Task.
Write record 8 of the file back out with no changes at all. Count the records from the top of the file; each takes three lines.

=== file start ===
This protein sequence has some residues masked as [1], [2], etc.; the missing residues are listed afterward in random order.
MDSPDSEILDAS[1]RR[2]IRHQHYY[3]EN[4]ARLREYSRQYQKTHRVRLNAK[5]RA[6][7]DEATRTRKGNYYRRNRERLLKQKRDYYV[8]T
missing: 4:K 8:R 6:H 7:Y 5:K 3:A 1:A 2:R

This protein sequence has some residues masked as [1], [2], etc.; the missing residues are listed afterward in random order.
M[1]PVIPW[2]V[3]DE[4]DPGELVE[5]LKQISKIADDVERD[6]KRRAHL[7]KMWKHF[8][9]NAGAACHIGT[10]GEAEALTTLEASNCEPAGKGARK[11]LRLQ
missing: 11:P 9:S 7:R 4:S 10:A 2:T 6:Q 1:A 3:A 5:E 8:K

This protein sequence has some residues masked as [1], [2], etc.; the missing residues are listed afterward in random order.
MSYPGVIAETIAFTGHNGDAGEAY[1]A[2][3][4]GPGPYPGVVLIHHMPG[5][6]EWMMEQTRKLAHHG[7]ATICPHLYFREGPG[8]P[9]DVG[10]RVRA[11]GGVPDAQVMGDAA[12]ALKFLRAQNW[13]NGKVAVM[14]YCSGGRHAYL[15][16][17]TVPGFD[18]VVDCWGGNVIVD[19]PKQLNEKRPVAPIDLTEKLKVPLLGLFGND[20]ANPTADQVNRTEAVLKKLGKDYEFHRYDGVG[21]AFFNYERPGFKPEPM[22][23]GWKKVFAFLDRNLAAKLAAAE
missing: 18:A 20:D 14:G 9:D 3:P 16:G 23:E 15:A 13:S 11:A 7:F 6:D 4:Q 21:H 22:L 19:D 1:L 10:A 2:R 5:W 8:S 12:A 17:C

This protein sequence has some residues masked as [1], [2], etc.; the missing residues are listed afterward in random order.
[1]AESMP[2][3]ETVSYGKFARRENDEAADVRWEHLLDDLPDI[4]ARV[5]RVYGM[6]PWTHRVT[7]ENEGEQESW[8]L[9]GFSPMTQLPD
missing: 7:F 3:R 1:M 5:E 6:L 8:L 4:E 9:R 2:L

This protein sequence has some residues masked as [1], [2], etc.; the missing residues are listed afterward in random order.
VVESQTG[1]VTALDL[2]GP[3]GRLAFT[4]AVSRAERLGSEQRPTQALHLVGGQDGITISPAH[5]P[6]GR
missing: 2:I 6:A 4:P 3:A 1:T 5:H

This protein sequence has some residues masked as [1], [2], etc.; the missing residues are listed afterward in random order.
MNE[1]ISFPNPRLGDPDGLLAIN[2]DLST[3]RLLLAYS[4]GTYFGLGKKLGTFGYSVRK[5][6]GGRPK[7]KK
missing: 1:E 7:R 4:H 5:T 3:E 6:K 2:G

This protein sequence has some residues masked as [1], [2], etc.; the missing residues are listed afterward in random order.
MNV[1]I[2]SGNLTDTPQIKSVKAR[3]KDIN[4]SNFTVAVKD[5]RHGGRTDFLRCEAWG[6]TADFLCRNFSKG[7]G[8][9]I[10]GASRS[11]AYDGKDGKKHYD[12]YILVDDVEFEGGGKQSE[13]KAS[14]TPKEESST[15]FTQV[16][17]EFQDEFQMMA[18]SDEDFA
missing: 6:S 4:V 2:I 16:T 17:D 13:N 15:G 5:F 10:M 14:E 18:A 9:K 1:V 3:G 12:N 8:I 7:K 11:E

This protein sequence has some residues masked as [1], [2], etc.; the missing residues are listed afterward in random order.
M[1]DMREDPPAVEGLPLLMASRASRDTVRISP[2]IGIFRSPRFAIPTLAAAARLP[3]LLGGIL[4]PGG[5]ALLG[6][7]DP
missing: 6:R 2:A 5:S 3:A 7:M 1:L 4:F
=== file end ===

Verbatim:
This protein sequence has some residues masked as [1], [2], etc.; the missing residues are listed afterward in random order.
M[1]DMREDPPAVEGLPLLMASRASRDTVRISP[2]IGIFRSPRFAIPTLAAAARLP[3]LLGGIL[4]PGG[5]ALLG[6][7]DP
missing: 6:R 2:A 5:S 3:A 7:M 1:L 4:F